Erythroxylum coca a bush between 2-3 m, from the Amazonian region from which cocaine is processed:


Catha edulis (Khat) - a plant that is chewed a lot in the Horn of Africa and the Arabian peninsula, it causes excitement, loss of appetite and euphoria:


Ricinus communis (Caster Oil Plant) - the seeds produce castor oil. Caster oil was widely used as motor oil, now mostly replaced by synthetic oils. The plant is considered to be one of the most poisonous plants in the world, 4-8 seeds is enough to kill an adult with painful and unpleasant symptoms:


Ruta graveolens, once used to cause abortion:


Elettaria cardamomum - Cardamon - ginger like in appearance. The guide gave us a leaf to smell, not quite like the seed but very aromatic:





Sophora toromiro or for short Toromiro is a plant that originally grew on Easter Island. Easter Island was discovered in 1722 by the Dutch navigator 'Roggeveen'. The discovery was made on Easter Sunday, hence he named the island 'Easter Island'. The island was covered in a sort of shrubland, the Toromiro was one of shrubs with a height of around 2 m, with a twisted trunk the width of a man's arm. The Polynesian settlers sculpted all their famous red wood statues from Toromiro wood. Through overgrazing this shrub has disappeared from the island. In 1956 Thor Heyerdahl's team took a branch with seed pods to the Botanic Garden in Gothenburg. When he returned to the island in 1962 there were no more Toromiro's. The plant was reproduced from seeds and 'in vitro' culture. A specimen from Gothenburg was planted in Val Rahmeh at Easter 1993. It is the only Toromiro growing in the open air in Europe:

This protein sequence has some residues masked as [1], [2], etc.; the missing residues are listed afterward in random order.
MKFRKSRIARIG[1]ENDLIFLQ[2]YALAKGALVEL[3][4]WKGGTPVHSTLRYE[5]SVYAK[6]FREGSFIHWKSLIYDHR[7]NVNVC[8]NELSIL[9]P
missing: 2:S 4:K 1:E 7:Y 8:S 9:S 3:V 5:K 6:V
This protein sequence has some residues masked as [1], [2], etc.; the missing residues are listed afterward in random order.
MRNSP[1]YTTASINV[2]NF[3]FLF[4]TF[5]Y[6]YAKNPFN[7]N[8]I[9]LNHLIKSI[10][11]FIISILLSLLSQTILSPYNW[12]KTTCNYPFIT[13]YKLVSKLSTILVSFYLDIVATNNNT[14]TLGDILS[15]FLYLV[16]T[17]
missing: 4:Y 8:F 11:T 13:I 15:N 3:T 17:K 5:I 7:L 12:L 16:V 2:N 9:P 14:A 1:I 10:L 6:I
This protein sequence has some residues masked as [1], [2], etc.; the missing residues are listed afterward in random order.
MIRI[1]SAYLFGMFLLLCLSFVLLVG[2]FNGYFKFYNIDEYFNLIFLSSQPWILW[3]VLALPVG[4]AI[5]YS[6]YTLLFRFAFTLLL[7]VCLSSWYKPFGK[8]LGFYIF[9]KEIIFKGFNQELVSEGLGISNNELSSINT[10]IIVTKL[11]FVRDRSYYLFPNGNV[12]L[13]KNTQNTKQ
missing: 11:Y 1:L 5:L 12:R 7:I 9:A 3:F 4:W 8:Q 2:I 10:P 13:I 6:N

Toromiro flower

A tree that was noticeable in many parts of the garden was the Erythrina caffra - African Coral Tree with bright orange flowers. The seeds are orange-red, in Africa they are used to make jewellery:


African Coral Tree Flower


Carla and Herta

A climbing hydrangea with a powerful smell:

Decumaria


A most unusual climber:

Mucuna atropurpurea

We were told by the guide that the tallest bamboo in the world, Dendrocalamus giganteus, grows 1 m per day for 32 days. The story goes that when one of these bamboos flowers, all the other Dendrocalamus giganteus bamboos that exist in the world, flower at the same time. True or Untrue?

Dendrocalamus giganteus

The last part of the garden we visited was the waterlily pond:

on the far side is the Mexican Weeping Bamboo - Otatea acuminata


Papyrus growing at the water's edge


Clarisse and June having a bit of a rest


Jasminum officinalis



Photos:  Lilianne Feldman, Jacqueline Hodkinson, Tineke Stoffels and Gabrielle Wellesley